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Purported Relativity Paradox Resolved 128

Posted by timothy
from the disappears-in-a-puff-of-logic dept.
sciencehabit writes "A purported conflict between the century-old theory of classical electrodynamics and Einstein's theory of special relativity doesn't exist, a chorus of physicists says. Last April, an electrical engineer claimed that the equation that determines the force exerted on an electrically charged particle by electric and magnetic fields — the Lorentz force law — clashes with relativity, the theory that centers on how observers moving at a constant speed relative to one another will view the same events. To prove it, he concocted a simple 'thought experiment' in which the Lorentz force law seemed to lead to a paradox. Now, four physicists independently say that they have resolved the paradox."
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Purported Relativity Paradox Resolved

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  • by thephydes (727739) on Saturday January 26, 2013 @05:16AM (#42699373)
    Science is alive and well in at least the Physics community. Whilst I won't even pretend to understand General Relativity, the questioning of it and discussion about those questions is the true essence of science. facts ->theory->more facts->questions->revised theory. Beautiful!
  • by Anonymous Coward on Saturday January 26, 2013 @06:30AM (#42699521)

    Science is alive and well in at least the Physics community. Whilst I won't even pretend to understand General Relativity, the questioning of it and discussion about those questions is the true essence of science.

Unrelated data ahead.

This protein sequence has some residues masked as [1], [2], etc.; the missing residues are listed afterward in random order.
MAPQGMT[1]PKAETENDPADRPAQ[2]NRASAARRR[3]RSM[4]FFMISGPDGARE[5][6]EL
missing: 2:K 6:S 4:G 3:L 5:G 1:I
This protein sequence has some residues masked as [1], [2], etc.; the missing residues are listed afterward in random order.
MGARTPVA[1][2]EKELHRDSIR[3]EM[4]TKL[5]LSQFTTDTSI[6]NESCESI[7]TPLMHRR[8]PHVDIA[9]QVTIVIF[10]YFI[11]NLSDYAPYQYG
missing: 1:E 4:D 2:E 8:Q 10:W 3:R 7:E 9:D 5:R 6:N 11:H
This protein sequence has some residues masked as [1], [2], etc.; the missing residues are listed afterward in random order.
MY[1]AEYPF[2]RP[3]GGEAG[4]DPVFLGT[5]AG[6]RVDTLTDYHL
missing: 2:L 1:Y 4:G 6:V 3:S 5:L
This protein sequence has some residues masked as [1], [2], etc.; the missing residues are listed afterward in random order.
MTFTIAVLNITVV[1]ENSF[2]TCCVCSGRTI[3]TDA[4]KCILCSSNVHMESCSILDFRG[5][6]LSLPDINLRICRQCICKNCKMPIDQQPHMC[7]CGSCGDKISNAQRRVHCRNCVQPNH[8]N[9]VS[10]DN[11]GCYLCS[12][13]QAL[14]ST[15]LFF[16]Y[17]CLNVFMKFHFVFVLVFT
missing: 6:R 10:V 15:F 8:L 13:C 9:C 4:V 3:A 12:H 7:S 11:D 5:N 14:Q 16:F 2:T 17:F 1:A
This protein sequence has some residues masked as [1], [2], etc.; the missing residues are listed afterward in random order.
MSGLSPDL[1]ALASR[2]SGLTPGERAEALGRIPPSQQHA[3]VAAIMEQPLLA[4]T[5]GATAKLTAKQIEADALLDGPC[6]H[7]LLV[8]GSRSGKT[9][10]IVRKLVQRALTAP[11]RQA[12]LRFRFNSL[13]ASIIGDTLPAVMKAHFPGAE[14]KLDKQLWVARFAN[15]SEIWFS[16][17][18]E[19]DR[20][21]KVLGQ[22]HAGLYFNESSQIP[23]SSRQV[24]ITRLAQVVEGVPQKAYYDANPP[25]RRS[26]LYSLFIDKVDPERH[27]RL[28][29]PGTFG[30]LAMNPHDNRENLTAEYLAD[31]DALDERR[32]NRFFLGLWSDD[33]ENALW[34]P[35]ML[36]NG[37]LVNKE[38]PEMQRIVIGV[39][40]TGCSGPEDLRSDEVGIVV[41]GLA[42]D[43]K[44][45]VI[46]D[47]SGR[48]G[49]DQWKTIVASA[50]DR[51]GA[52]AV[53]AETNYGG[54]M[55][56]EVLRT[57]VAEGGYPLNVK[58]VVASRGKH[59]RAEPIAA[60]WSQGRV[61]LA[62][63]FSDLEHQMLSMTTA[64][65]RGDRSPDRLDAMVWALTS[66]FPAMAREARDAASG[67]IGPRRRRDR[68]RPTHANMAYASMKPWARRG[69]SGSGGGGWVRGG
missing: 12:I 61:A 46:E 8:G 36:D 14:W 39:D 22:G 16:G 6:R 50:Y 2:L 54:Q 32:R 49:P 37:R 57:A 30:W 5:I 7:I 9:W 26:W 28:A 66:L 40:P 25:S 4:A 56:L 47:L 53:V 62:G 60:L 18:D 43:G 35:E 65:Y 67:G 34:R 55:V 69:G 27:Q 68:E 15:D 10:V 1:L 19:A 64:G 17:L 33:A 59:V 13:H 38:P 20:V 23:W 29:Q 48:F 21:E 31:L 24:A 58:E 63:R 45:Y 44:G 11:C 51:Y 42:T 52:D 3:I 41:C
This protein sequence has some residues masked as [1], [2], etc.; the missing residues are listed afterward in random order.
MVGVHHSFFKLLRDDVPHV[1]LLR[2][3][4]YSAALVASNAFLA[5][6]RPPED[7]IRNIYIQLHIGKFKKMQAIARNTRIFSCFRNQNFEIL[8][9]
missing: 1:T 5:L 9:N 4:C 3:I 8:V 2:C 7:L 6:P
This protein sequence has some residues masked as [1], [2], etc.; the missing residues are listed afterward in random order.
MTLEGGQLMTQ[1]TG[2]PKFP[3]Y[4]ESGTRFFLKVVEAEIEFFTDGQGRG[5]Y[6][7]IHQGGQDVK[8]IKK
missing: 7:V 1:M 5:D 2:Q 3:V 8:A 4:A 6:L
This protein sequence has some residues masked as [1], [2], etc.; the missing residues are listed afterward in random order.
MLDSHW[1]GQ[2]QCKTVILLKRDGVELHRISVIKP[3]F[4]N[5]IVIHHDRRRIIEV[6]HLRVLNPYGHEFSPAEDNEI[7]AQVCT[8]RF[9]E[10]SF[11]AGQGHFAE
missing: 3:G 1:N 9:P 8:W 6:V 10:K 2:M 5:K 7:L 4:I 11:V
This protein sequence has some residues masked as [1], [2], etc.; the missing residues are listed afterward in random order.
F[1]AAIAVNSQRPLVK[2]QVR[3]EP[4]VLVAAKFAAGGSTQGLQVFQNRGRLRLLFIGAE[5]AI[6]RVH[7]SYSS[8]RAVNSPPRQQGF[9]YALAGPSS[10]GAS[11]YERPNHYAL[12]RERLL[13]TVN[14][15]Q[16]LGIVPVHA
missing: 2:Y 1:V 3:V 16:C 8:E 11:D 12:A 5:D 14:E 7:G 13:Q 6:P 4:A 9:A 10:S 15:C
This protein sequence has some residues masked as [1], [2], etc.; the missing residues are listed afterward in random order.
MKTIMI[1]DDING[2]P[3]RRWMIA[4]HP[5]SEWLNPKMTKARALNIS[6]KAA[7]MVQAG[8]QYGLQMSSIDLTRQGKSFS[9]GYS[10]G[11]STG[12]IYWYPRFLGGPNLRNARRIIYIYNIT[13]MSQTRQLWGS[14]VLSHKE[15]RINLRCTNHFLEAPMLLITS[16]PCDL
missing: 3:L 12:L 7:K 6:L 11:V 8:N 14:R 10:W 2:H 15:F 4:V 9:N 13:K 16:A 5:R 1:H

Sigh. General Relativity was not even at question here. Perhaps commenting on Slashdot should require a minimum amount of knowing what one is talking about. AAAHAHAHAHAHAHAHAHHAHAHAHA. Sigh.

    At any rate, electrical engineers tend to view parts of Special Relativity in isolation. That makes them easier to handle and "visualize" in some respects, but much harder to deal with interactions. Minkovsky vectors and tensors are what theoretical physicists use instead, grouping several codependent field parts into one entity that can then be transformed as a whole.

    So the physicists will most likely just have employed a better mathematical toolbox for resolving the "paradox". I've not actually read the original Einstein papers, but I would not be much surprised if his equations were closer to what Electrical Engineers get to deal with than what Theoretical Physicists do. Shaking out all that tensor stuff is more or less elegant wrapup work.

    That sort of approach was, however, at the core of General Relativity, and mastering it took quite a bit more time for Einstein. I seem to remember that he discussed the underpinnings with Hilbert, and Hilbert came up with the general equations independently within something like a week, but retracted his papers out of respect for Einstein doing all the visionary groundwork as well as shouldering the math (though being quite slower at it than well-versed mathematicians).